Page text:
image: Paz Ortúzar photographed by Miles Fischler
Measuring the Unmeasurable is a residency curated by SuperOtium involving artist Paz Ortúzar who, during her staying in Naples, will explore the local context and meet its art scene and inhabitants. On this occasion she will deepen her research on the theme of measurement systems, understood as an authoritarian imposition, made of irremovable infrastructures and truths, where inaccuracy becomes an action of heretical disobedience.
The exploratory activity and the moments of exchange will be the humus for an ongoing confrontation on the theme of research.
Paz: “During the last couple of years, I have been researching about the metric measurement system and the relevance that it carries as an underlying infrastructure that allows the persistence of the savage capitalism in which we are immersed.The metric system was created in Europe in the XIX century, from there it was imposed to its colonies and later, to the rest of the world. This caused the disappearance of a multiplicity of systems of measuring specific to each city or village, which were also tied to particular spiritual beliefs. Once the metric system was imposed, those beliefs were also emptied, giving absolute power to Catholicism reigning in most Western European countries. In this way, the metric system and Catholicism forced a monotheism that annihilated any kind of paganism both in science and in the spiritual realm. Considering this relationship between measurement and divinity, there is a strong connection between some of the objects, symbols, and actions performed by the Catholic religion around the consecrated communion wafer and the handling, cleaning and display of the Platinum-Iridium Kilogram Prototype, also commonly referred to as The Big K.  Naples was one of the cities in Europe that resisted the standardized use of the metric system, maintaining its measurements (there were many and very diverse) for many years even though Italy was one of the original countries that signed the Metric Convention. Furthermore, Naples is still one of the cities with more Catholic churches in the world. These facts make Naples a strange blend, a divergent space with a sharp tension held by these two vertical institutions. My project consists of a pilgrimage of several days visiting the most important Catholic churches in Naples. During those visits and walks, I will perform a series of simple actions weaving together some of the symbols and rites linked to both the communion wafer and The Big K.”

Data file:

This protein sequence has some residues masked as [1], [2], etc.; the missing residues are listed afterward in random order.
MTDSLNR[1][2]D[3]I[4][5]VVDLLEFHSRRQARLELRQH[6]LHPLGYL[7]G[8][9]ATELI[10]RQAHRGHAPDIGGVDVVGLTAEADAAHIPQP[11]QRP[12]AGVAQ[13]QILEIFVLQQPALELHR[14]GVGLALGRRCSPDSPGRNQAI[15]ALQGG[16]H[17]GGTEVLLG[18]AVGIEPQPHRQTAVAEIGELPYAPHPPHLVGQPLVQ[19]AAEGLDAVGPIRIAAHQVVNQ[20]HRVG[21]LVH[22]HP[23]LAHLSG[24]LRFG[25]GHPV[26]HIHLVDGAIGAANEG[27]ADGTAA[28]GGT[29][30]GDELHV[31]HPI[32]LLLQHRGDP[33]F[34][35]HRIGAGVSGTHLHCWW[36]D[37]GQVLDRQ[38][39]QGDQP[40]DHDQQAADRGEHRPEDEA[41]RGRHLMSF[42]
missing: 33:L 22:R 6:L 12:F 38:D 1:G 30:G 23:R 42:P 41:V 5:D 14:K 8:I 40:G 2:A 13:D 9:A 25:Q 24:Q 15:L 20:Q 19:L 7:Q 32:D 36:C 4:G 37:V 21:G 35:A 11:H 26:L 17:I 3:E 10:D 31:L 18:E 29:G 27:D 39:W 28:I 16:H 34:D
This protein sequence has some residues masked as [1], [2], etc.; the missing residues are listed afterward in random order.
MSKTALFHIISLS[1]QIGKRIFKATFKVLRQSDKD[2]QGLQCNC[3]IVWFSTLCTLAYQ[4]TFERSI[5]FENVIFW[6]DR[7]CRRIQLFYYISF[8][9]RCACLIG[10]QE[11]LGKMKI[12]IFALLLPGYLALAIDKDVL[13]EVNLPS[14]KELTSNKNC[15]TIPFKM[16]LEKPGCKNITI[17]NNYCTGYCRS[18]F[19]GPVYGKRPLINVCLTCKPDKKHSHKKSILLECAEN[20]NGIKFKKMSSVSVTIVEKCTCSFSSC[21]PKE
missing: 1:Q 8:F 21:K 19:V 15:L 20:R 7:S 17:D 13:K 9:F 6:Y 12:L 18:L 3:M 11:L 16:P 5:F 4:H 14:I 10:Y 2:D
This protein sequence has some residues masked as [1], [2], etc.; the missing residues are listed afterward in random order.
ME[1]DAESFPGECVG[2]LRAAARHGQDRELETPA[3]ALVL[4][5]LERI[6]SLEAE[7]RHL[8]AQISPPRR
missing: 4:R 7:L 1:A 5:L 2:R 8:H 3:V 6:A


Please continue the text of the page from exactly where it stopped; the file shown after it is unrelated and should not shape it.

The residency takes place at the end of the pandemic moment in order to restore the role of the gathering as an engine of culture.
The project Measuring the Unmeasurable is part of the Espacios Ocupados Programme, an initiative that seeks to develop trajectories in different directions that serve to relate Spanish-speaking artists to contexts, cultural actors and places in the centres of the Cervantes Institute network, with the idea of bringing artistic practice and its creators closer to the citizens of the world.
Paz Ortúzar, is a Chilean interdisciplinary visual artist and researcher, with a practice in writing and translating. Her present artistic research is focused on systems of beliefs, feminism and the hegemonic standardization of knowledge in colonized territories. Through her practice she seek to apprehend and question physical, cultural, and spiritual truths. Her work is composed process-based pieces that use language, time, and found objects as raw material.
She earned a Bachelor in Fine Arts and a Certificate in Latin- American Art Aesthetics (PUC, Chile). Later on, she studied a Master in Fine Arts with an interdisciplinary focus (UPENN, USA) and an Advanced Master in Artistic Research in a Socio-Political Context (Sint Lucas Antwerp, Belgium). Her work has been exhibited internationally at venues such as Fjord Gallery, Philadelphia and The Arnold and Sheila Aronson Galleries, New York (USA); MUCHA, Mendoza (AR); FRANZ JOSEP KAI 3, Vienna (AT); Goethe Institute, Salvador (BR); Galería Gabriela Mistral in Santiago (CL) and RAAT, Antwerp (BE) among others. Additionally, she have worked collaboratively with curators, artists and collectives developing exhibitions and independent curatorial projects.